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Buoyancy problem in two liquids

  1. Mar 4, 2012 #1
    in attached fig. is their any buoyant force on block by liquid 'A'?what is total force on block by liquid 'A'?
     

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  2. jcsd
  3. Mar 4, 2012 #2

    Doc Al

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    Staff: Mentor

    What do you think?
     
  4. Mar 5, 2012 #3
    i think their should not be any buoyant force by 'a'. i mean buoyant force to be vertical and block is not vertically in contact with 'a', so no buoyant force.
     
  5. Mar 5, 2012 #4
    Think of it this way: at every point in any stationary liquid, there is hydrostatic pressure which is a function of the density of the fluid and the depth into the liquid. There is a force exerted on the block due to fluid "A", but it is inward and balances out because it is acting all along the surface area of the block that is in contact with it. At the bottom of the block, there is pressure upward on the block -- this is the only thing that matters since it is the only place the forces of pressure due to the liquid do not cancel out. This force due to pressure on the bottom face is balanced out (assuming the block is stationary) by the gravitational forces acting on the block.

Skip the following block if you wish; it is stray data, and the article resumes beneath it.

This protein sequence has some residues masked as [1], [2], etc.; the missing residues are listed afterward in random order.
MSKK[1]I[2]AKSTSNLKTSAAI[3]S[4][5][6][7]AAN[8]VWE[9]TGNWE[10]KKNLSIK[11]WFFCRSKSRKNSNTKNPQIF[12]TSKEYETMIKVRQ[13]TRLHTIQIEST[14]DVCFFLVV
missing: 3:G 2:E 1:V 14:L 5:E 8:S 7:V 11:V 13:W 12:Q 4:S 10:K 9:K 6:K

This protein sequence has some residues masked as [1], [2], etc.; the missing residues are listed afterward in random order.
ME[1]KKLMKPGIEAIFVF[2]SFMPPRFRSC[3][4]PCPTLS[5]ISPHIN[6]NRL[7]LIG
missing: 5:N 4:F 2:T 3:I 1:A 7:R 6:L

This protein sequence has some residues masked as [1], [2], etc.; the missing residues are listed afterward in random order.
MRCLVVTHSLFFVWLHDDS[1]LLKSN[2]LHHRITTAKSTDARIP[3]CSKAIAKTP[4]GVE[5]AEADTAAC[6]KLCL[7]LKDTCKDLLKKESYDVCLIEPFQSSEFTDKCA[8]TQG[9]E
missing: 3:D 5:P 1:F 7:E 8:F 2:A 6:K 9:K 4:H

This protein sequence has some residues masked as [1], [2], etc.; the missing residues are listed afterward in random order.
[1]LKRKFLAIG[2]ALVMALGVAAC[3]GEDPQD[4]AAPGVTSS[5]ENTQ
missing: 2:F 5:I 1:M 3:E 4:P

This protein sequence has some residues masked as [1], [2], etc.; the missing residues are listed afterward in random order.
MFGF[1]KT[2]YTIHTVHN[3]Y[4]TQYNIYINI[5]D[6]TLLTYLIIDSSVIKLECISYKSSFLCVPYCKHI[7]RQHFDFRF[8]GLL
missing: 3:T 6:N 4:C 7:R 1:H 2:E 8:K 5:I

6. Mar 5, 2012 #5
    so u say no buoyant force acts on it by 'a'.but if i have to find height of block in air what should i do?
    density of block and liquids is given.length of block in 'a' &'b' is given.

    i thought of equating buoyant forces on block by "a" &"b" by its weight.
    right answer comes by this.
     
  7. Mar 5, 2012 #6
    To find the pressure on the bottom of the block:

    [itex] p_{\text{bottom}}=\rho _A g h_A+\rho _Bg h_B [/itex]

    where [itex] h_A [/itex] is the height of liquid A and [itex] h_B [/itex] is the height of liquid B

    Then, as a force,

    [itex] F_{\text{bottom}}=p_{\text{bottom}} * A_{\text{bottom}} [/itex]

    But this should be self-explanatory.
     
  8. Mar 5, 2012 #7
    correct correct. yeah. i did so and got the answer . thank u for this concept.
     
  9. Mar 5, 2012 #8
    To my knowledge, that is the most logical method. I think perhaps if you could want more than that, you don't quite understand fluid statics and should read your textbook.
     
  10. Mar 5, 2012 #9
    sorry for that. u r right.
     
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